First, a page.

“How are you getting settled in?” Alena asked Edith, who was moving clothes from her bag to the small chest of drawers.

“Almost done!” Edith proclaimed. “Thank you so much for this, Alena! I promise that I’ll make dinner every night to make up for it.”

“It’s no problem at all,” Alena assured her, walking up and giving Edith a hug. “And you don’t have to do anything to repay me.” To Zensi, she asked, “Are Mother and Father still upset about this?”

“They refused to even speak to Edith as we left,” Zensi replied. “They’d probably disown me for supporting this if they didn’t need an heir to take over for them once they retired. Though, now that we need to hire some people to take up the slack, I plan to introduce some changes to consolidate my power over the business over the next few years.”

“You can be scary when you want to be, Zensi,” Alena said quietly.

“I can,” Zensi agreed, smiling softly. “Do let me know if you ever need anything, Alena. Regardless of what Mother or Father want, I won’t leave my sisters without financial support because of who they love.”

“That means a lot, thank you.”

Edith whined a little bit.

“Can we not talk about this right now?” she asked.

Alena nodded, replying, “Of course. How about you and I get started on an early dinner. Zensi, will you be staying with us?”

“I have some work that needs wrapping up… but I guess it’s not going to walk away. Alright, I’ll stay for a bit.”

“Great.” Alena let go of Edith. “Now, I just need to say goodbye to Lotte.”

Alena’s own bedroom was significantly bigger than her old one. It was going to feel awfully lonely for a while, sleeping in there by herself. It would take a while, no doubt, for her to learn how to sleep comfortably without Lotte by her side.

Lotte was just tying up her bag when Alena walked in. She turned to look at Alena with a grin on her face. Slinging the bag over her shoulder, Lotte walked up and kissed her on the lips.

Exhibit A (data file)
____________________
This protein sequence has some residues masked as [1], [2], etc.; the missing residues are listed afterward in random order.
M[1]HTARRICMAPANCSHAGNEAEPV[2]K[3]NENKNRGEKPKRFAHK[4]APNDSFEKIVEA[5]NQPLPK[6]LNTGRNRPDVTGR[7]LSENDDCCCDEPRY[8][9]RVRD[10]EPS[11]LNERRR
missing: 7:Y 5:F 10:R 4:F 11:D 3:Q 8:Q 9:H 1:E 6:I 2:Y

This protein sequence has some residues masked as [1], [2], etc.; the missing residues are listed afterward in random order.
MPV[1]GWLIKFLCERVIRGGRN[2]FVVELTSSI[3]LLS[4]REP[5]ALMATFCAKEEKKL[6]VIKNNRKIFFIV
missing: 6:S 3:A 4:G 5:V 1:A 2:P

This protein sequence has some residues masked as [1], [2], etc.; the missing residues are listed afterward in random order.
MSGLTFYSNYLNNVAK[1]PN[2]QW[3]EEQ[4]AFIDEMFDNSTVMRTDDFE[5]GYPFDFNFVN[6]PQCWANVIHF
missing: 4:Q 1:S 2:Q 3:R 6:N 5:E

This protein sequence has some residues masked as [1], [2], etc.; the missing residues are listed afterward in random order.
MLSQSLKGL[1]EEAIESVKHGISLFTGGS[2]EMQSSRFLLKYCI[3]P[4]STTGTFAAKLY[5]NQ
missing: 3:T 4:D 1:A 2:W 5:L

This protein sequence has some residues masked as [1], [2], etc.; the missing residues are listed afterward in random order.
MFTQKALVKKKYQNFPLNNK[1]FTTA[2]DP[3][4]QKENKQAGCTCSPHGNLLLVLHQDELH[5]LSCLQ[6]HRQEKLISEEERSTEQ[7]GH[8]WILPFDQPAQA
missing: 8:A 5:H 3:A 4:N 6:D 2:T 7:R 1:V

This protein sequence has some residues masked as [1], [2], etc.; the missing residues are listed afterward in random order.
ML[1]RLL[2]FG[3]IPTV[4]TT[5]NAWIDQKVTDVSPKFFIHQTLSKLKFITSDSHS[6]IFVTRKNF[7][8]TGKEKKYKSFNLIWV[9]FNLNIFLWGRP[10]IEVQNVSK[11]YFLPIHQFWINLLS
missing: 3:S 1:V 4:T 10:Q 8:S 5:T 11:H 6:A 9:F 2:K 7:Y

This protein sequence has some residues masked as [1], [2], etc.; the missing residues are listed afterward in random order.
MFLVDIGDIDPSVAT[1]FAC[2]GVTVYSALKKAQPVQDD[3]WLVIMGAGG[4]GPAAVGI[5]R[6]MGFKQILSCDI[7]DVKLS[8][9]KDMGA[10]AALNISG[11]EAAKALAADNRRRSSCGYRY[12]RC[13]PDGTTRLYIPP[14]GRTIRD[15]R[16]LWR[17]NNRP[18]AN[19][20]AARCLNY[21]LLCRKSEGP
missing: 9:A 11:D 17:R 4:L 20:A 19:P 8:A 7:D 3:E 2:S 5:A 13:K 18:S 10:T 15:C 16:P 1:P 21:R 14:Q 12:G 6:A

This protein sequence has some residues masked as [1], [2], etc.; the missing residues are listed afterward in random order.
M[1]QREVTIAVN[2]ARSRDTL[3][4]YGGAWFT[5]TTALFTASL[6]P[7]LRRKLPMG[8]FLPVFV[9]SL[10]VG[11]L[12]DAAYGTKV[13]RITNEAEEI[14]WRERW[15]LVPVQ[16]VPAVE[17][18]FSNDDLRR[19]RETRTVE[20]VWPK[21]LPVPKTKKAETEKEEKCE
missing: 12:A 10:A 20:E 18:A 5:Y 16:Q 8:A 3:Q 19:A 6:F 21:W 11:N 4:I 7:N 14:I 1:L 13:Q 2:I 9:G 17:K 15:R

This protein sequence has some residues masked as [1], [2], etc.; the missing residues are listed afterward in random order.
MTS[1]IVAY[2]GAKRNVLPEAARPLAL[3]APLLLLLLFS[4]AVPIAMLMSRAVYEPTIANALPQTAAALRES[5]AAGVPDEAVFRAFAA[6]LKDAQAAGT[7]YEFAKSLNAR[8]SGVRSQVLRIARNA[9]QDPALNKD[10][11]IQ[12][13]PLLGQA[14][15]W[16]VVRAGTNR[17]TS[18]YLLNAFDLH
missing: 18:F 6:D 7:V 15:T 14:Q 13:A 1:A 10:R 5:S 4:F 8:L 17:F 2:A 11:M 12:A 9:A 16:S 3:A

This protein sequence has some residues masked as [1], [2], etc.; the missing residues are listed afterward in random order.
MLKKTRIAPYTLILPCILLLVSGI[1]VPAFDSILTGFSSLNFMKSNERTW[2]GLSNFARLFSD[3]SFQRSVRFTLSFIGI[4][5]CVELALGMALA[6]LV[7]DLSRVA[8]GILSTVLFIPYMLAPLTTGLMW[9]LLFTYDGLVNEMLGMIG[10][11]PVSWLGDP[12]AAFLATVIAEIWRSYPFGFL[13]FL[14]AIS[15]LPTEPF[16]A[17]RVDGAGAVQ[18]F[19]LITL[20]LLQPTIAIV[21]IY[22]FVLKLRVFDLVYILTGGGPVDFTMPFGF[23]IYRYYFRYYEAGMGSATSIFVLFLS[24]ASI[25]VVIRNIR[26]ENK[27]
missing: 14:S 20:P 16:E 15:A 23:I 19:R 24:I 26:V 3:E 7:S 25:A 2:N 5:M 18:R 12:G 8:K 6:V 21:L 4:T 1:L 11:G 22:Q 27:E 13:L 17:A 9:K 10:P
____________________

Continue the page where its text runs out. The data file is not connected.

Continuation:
“I’m ready to go,” Lotte said. “You arrived just in time.”

“I’m going to miss you,” Alena replied, resting her arms on Lotte’s shoulders. “Hurry back.”

“As soon as I can,” Lotte promised.

She had been sending letters across the country for the past couple of months, getting in contact with various independent magic users who could better teach her how to use her power. Lotte’s plan was to spend a year traveling and learning from them. Apparently, she’d reached the limit of what she could learn from practicing with Zisald.

“If you get lonely—” Lotte began.

“I know that you’re coming back.”

“But even still,” Lotte continued, “it’s okay if you have other partners while you wait for me to return. I won’t get jealous; nobody can compare to me, anyway.”

Alena chuckled.

“That much is true, at least,” she admitted. “But I’m in no rush to find anyone else. I’ll probably have my hands full taking care of my sister. Hopefully, by the time you get back, I’ll know for sure if I’m ready for children of our own.”

“Better get the wanderlust out of my system now, then,” Lotte replied, placing her hands on Alena’s hips. “I’m really going to miss you, you know.”

“I’ll miss you, too.”

The two kissed again, for much longer this time. Eventually, a knock at the door interrupted them. It was Edith, coming to ask if Alena was going to help her with dinner. Alena laughed and nuzzled Lotte on the cheek before stepping out of the room.

As night started to fall, Lotte packed her bags onto the horse Alena had bought her. Traveling in the dark would be no problem for her, with her night vision, and she needed to leave as soon as possible. The lamplighters were already out and beginning their work by the time Alena helped Lotte onto her horse.

“Hurry back,” Alena told her. “This town needs a new magic user. And I need you, too.”

“It’ll be worth the wait, I promise,” Lotte replied, letting her ears and tail spring forth as her eyes adjusted to the darkness. “Keep Marusta safe until I return.”

“I love you.”

“I love you, too.”

Lotte took the reins and started her horse at a trot, heading for the town gate. The night was silent except for her. It was going to be a long, peaceful journey into the unknown.

Aww, that's a little sad, isn't it? After everything they've been through, the two of them don't even get to stay together right away. It's not the end of the world, though. She'll be back, and stronger than ever.

I don't know right now if I want to do a sequel, but this was a very popular story and I might like to revisit these characters and their world sometime if I can come up with an interesting enough premise. What would all of you like to see?